The real lesson from the Emergency is not just that Indira was a bad prime minister. Though this is true, and she was – there is enough evidence of this fact, the most significant lesson is this: when a government’s opposition begins to believe that everything is corrupt, and only street agitation is “real”; and when a government’s supporters believe that dissenters have no place in public discourse; and when business begins to mutter that a few years of firmness are a small price to pay for economic recovery; and when inflation and the wages of the poor seem to be in tremendous conflict – then any powerful government led by a charismatic, angry leader could once again wound India’s democracy.
 
Forty years on, don’t think the Emergency is just history. It’s a warning, and always will be.


[Courtesy: Business Standard. Edited for sikhchic.com]
June 26, 2015
 

Conversation about this article

1: Sunny Grewal (Abbotsford, British Columbia, Canada), June 26, 2015, 8:30 AM.

Hindus will remember Indira Gandhi today as a dictator, in a few months in October -- on the anniversary of the Sikh Genocide -- she will be remembered as a hero.

2: Sunny Grewal (Abbotsford, British Columbia, Canada), June 26, 2015, 8:36 AM.

Another piece of history rewritten from the perspective of, and for Hindus. The author makes it seem that the masses were out protesting against the Emergency. This is simply not true. The Sikhs of Punjab were the only people in that miserable excuse of a country who protested against the Emergency and ultimately helped to end it. Believe it or not, there was a time when the Akali Dal was actually the party of the Sikhs.

3: AD Singh (Punjab), June 27, 2015, 10:02 AM.

Indira Gandhi and the Nehru-Gandhi clan did more damage to the Hindus and India than anybody else could have done.

4: Hardev Singh Thethy (Richmond Hill, Ontario, Canada), June 27, 2015, 9:10 PM.

Thanks, Sunny Grewal ji, for pointing out the bull and hogwash in the article. For opposing her Emergency excesses, she was hell-bent for the extinction of her Sikh opponents.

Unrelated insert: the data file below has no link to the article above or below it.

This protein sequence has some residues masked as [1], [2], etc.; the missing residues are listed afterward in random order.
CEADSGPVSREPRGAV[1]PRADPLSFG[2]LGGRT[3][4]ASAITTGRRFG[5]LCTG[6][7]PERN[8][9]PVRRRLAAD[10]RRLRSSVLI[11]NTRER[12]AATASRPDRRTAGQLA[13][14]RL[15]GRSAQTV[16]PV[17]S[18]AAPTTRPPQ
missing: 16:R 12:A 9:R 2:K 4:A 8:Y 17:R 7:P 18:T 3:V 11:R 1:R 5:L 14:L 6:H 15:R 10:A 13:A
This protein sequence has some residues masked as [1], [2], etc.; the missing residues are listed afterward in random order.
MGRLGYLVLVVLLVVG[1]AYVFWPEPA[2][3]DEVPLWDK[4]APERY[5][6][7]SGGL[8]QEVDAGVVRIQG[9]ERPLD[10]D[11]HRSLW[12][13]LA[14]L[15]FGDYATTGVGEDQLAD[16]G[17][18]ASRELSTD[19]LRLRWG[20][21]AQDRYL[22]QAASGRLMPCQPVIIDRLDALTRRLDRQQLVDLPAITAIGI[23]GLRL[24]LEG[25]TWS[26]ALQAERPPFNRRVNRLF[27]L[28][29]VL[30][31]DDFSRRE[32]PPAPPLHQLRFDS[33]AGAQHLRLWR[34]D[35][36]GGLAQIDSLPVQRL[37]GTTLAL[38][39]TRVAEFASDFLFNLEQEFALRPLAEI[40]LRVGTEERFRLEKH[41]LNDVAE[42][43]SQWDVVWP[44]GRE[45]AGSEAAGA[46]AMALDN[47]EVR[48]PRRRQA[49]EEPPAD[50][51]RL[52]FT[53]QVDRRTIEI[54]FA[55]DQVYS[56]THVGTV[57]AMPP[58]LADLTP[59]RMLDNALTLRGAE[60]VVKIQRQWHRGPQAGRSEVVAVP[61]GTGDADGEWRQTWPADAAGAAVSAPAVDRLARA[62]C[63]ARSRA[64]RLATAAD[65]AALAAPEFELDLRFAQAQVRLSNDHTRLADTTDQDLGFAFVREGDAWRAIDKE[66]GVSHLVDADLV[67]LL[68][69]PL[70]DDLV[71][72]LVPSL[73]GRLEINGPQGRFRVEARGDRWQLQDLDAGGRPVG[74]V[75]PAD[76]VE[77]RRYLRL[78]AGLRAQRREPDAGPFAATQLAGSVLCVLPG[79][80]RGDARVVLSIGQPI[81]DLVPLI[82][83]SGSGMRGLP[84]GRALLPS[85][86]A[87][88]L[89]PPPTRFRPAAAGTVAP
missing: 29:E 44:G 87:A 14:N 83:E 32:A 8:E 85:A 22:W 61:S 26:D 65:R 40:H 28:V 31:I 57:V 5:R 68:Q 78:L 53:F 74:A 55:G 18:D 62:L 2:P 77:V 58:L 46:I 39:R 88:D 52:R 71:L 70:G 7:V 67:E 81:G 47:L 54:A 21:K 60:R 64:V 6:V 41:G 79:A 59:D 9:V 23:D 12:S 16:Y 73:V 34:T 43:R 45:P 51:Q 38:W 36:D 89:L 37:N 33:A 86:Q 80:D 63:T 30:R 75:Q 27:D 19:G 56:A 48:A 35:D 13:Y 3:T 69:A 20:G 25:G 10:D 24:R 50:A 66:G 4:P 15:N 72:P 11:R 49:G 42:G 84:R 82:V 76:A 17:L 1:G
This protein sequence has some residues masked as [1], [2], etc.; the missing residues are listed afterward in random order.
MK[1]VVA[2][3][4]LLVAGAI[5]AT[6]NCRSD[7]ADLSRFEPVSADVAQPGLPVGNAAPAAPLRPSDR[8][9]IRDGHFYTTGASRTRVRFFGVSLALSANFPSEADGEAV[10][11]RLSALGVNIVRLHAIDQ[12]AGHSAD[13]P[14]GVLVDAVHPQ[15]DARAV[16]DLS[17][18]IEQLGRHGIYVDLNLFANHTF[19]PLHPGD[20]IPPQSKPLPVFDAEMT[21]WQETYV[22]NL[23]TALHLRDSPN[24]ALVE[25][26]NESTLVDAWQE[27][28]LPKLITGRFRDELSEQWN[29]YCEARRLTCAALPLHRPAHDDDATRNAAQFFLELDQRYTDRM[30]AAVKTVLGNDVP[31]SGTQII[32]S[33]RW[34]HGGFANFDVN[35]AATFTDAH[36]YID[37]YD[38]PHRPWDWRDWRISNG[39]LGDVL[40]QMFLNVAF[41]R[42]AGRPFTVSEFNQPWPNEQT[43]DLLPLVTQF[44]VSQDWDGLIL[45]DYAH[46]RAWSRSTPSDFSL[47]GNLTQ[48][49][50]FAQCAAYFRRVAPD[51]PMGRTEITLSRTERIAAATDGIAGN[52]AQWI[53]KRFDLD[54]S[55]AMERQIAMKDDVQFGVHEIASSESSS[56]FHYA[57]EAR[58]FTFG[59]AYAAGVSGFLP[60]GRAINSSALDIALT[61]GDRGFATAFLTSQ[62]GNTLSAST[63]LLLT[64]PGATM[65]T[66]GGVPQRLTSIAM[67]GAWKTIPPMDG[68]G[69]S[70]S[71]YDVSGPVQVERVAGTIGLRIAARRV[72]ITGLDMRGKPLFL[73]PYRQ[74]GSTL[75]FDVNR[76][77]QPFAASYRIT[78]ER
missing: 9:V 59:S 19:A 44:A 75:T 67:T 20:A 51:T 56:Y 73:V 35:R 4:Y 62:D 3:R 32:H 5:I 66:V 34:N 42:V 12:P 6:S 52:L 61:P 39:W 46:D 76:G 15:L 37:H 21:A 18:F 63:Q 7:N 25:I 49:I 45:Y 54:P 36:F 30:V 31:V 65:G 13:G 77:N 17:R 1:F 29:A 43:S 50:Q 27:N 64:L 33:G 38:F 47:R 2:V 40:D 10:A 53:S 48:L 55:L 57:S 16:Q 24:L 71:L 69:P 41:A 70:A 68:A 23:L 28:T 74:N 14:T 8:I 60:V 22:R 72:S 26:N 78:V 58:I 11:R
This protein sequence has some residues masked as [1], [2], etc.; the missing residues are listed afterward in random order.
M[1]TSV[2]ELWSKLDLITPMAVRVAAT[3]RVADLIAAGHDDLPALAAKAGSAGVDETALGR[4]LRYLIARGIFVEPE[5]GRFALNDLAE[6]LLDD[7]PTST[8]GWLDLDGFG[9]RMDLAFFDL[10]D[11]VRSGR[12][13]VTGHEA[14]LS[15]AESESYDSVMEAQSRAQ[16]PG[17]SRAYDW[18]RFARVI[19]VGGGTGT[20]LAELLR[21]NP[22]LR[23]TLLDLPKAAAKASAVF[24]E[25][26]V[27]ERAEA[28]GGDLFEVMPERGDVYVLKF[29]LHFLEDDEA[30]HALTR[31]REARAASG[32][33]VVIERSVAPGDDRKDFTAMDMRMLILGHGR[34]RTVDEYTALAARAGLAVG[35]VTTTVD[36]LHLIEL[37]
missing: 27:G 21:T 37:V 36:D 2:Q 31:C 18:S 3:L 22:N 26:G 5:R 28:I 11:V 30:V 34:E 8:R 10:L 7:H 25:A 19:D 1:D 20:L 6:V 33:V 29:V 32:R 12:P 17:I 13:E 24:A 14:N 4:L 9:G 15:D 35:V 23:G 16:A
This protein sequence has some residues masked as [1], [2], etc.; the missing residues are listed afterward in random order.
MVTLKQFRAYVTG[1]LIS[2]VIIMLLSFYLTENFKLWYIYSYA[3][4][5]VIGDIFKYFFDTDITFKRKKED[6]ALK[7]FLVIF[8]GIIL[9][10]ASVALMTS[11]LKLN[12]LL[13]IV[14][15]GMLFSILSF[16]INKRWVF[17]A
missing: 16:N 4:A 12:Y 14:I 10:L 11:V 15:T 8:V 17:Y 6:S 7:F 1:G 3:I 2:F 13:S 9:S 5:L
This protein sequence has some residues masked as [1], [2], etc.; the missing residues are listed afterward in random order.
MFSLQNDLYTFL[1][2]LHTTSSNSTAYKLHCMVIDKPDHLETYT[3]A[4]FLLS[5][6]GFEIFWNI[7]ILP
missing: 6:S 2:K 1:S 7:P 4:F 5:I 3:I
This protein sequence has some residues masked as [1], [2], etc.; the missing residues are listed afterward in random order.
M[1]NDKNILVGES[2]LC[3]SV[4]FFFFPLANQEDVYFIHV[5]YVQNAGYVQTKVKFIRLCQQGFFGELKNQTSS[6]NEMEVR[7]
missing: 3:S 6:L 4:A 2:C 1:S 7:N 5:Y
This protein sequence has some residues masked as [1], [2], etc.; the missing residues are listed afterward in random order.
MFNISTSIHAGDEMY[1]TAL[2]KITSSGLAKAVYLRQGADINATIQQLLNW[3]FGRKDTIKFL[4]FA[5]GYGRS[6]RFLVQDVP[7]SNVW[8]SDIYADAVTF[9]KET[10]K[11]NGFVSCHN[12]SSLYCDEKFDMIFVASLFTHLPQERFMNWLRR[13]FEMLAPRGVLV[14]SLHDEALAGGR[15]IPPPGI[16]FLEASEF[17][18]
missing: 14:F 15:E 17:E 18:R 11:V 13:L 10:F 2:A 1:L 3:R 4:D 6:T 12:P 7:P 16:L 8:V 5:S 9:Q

5: GC Singh (USA), June 28, 2015, 1:15 PM.

RSS, which is the mother of the present BJP Government, in fact praised Indira Gandhi for the Emergency. The then RSS Chief Deoras wrote four letters to Indira Gandhi praising her and offered to work with her if RSS was allowed its "social" activities [The RSS was banned for several decades for terrorism activities!]. Advani, who was jailed during the Emergency, last week warned that an Emergency-like situation is already emerging in the country. In fact as far as Sikhs and other minorities are concerned it is already an undeclared Emergency. Just this week India's Home Minstry has even denied the staged stunt of CBI court case against Jagdish Tytler and has given it a clean chit. In the case of Ishrat Jahan where prominent BJP ministers and senior police officers were involved, all accused have been given a clean chit. Cases against RSS activists involved in terrorist activities and bomb blasts are either being withdrawn or the pliant judiciary is being used to rely on cooked up technicalities to release these mass murderers. The judicial appointments will now be made by a committee appointed by the government. RSS has now direct control of Takht Hazur Sahib and Patna Sahib and the day is not far off when the fountain-head of Sikhi- Darbar Sahib will be run by mahants appointed by the RSS.

6: Arjan Singh (USA), June 28, 2015, 8:45 PM.

Sunny: Thank you for catching the drivel that the author has written in the article. At first glance, it does seem that the article is accurate. But only if you know the inside story of that period through witnesses or being present would you know that it was the Sikh community which provided disproportional opposition to the Emergency. Tamil Nadu was another focal point of opposition. Nevertheless it was the Sikh community that bore the brunt of the Government's hostile response. Indian citizenry is comical; they rebelled against Indira Gandhi during the Emergency in 1976, yet cheered and celebrated the pogroms against the Sikhs in 1984. How can someone change so drastically in a matter of a few years? Imagination fails me.

7: AD Singh (India), June 29, 2015, 11:55 AM.

India has gone the "Nazi" way. Like the Nazis started by victimizing the Jews who were small in numbers and hence an easy target to further their agenda, and started propagating the myth of a pure "Aryan" race. Something similar is happening in India with the Jews replaced by the Sikhs. The Nazis dreamt of German hegemony over the entire world but ultimately led their country to death and destruction. Will India correct its course? -- doesn't seem so with the kind of people who have taken over this country.

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Indira Gandhi Suspended Democracy in 1976 And Became Dictator"